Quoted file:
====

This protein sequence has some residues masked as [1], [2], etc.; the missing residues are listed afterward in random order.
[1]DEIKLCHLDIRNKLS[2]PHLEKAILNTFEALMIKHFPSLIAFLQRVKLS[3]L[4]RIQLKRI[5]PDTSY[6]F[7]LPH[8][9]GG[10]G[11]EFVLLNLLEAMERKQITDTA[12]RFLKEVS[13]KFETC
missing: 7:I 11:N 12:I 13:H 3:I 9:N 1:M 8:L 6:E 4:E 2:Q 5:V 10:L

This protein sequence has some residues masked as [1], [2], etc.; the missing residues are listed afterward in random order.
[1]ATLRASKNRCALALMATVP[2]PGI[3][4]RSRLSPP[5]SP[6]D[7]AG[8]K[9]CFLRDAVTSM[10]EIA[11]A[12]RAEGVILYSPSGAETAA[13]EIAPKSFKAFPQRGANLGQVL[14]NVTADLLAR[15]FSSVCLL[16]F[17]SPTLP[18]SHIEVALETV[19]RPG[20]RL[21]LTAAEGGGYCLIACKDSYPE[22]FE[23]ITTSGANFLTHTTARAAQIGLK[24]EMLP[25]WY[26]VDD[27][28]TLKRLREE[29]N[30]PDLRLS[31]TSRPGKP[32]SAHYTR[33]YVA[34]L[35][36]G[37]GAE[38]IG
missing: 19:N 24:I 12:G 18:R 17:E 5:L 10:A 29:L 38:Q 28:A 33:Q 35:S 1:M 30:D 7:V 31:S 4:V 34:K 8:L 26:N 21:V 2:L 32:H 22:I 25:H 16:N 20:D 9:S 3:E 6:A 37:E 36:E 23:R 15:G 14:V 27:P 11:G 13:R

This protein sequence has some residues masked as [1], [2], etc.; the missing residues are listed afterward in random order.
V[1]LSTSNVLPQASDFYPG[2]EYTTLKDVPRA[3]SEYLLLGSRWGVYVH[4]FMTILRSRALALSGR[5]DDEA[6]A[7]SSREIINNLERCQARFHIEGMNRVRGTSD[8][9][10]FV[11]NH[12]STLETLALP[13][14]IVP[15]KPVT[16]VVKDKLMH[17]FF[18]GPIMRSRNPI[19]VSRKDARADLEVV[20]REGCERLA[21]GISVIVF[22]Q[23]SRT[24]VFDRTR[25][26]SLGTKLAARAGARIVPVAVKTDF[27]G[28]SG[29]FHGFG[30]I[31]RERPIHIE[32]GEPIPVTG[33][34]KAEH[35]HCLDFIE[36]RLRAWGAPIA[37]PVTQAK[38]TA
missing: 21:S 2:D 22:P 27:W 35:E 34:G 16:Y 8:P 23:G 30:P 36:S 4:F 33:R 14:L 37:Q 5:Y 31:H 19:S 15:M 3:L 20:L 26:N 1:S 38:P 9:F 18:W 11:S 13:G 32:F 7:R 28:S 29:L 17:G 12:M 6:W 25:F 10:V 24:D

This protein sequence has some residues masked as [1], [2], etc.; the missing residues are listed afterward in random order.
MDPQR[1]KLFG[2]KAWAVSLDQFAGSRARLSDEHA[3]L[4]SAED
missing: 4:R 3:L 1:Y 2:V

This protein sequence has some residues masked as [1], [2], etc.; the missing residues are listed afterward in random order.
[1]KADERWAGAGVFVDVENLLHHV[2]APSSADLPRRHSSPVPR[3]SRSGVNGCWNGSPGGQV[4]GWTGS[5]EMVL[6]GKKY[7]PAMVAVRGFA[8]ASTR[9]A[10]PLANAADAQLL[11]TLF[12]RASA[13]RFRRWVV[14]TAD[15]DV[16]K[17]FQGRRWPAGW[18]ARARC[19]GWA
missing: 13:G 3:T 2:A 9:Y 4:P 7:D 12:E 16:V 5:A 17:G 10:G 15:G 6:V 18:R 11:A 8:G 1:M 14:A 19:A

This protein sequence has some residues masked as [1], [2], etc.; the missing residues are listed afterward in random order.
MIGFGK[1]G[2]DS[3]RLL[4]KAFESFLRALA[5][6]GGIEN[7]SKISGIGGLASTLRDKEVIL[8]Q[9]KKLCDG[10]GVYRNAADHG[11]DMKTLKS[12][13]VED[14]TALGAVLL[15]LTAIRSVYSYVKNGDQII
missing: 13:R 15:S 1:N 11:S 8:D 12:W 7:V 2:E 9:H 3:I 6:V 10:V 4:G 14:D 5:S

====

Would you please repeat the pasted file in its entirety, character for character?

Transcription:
This protein sequence has some residues masked as [1], [2], etc.; the missing residues are listed afterward in random order.
[1]DEIKLCHLDIRNKLS[2]PHLEKAILNTFEALMIKHFPSLIAFLQRVKLS[3]L[4]RIQLKRI[5]PDTSY[6]F[7]LPH[8][9]GG[10]G[11]EFVLLNLLEAMERKQITDTA[12]RFLKEVS[13]KFETC
missing: 7:I 11:N 12:I 13:H 3:I 9:N 1:M 8:L 6:E 4:E 2:Q 5:V 10:L

This protein sequence has some residues masked as [1], [2], etc.; the missing residues are listed afterward in random order.
[1]ATLRASKNRCALALMATVP[2]PGI[3][4]RSRLSPP[5]SP[6]D[7]AG[8]K[9]CFLRDAVTSM[10]EIA[11]A[12]RAEGVILYSPSGAETAA[13]EIAPKSFKAFPQRGANLGQVL[14]NVTADLLAR[15]FSSVCLL[16]F[17]SPTLP[18]SHIEVALETV[19]RPG[20]RL[21]LTAAEGGGYCLIACKDSYPE[22]FE[23]ITTSGANFLTHTTARAAQIGLK[24]EMLP[25]WY[26]VDD[27][28]TLKRLREE[29]N[30]PDLRLS[31]TSRPGKP[32]SAHYTR[33]YVA[34]L[35][36]G[37]GAE[38]IG
missing: 19:N 24:I 12:G 18:R 17:E 5:L 10:A 29:L 38:Q 28:A 33:Q 35:S 1:M 30:D 7:V 31:S 4:V 34:K 8:L 26:N 21:V 2:L 32:H 22:I 25:H 16:N 20:D 9:S 3:E 6:A 37:E 36:E 23:R 15:G 14:V 27:P 11:G 13:R

This protein sequence has some residues masked as [1], [2], etc.; the missing residues are listed afterward in random order.
V[1]LSTSNVLPQASDFYPG[2]EYTTLKDVPRA[3]SEYLLLGSRWGVYVH[4]FMTILRSRALALSGR[5]DDEA[6]A[7]SSREIINNLERCQARFHIEGMNRVRGTSD[8][9][10]FV[11]NH[12]STLETLALP[13][14]IVP[15]KPVT[16]VVKDKLMH[17]FF[18]GPIMRSRNPI[19]VSRKDARADLEVV[20]REGCERLA[21]GISVIVF[22]Q[23]SRT[24]VFDRTR[25][26]SLGTKLAARAGARIVPVAVKTDF[27]G[28]SG[29]FHGFG[30]I[31]RERPIHIE[32]GEPIPVTG[33][34]KAEH[35]HCLDFIE[36]RLRAWGAPIA[37]PVTQAK[38]TA
missing: 21:S 2:D 22:P 27:W 35:E 34:G 16:Y 8:P 23:G 30:P 36:S 4:F 33:R 14:L 37:Q 5:Y 31:H 19:S 15:M 3:L 20:L 26:N 1:S 38:P 9:F 18:W 11:S 13:G 32:F 7:R 28:S 29:L 17:G 12:M 6:W 25:F 10:V 24:D

This protein sequence has some residues masked as [1], [2], etc.; the missing residues are listed afterward in random order.
MDPQR[1]KLFG[2]KAWAVSLDQFAGSRARLSDEHA[3]L[4]SAED
missing: 4:R 3:L 1:Y 2:V

This protein sequence has some residues masked as [1], [2], etc.; the missing residues are listed afterward in random order.
[1]KADERWAGAGVFVDVENLLHHV[2]APSSADLPRRHSSPVPR[3]SRSGVNGCWNGSPGGQV[4]GWTGS[5]EMVL[6]GKKY[7]PAMVAVRGFA[8]ASTR[9]A[10]PLANAADAQLL[11]TLF[12]RASA[13]RFRRWVV[14]TAD[15]DV[16]K[17]FQGRRWPAGW[18]ARARC[19]GWA
missing: 13:G 3:T 2:A 9:Y 4:P 7:D 12:E 16:V 5:A 17:G 10:G 15:G 6:V 18:R 11:A 8:G 1:M 14:A 19:A

This protein sequence has some residues masked as [1], [2], etc.; the missing residues are listed afterward in random order.
MIGFGK[1]G[2]DS[3]RLL[4]KAFESFLRALA[5][6]GGIEN[7]SKISGIGGLASTLRDKEVIL[8]Q[9]KKLCDG[10]GVYRNAADHG[11]DMKTLKS[12][13]VED[14]TALGAVLL[15]LTAIRSVYSYVKNGDQII
missing: 13:R 15:S 1:N 11:S 8:D 12:W 7:V 2:E 9:H 3:I 6:V 10:V 4:G 14:D 5:S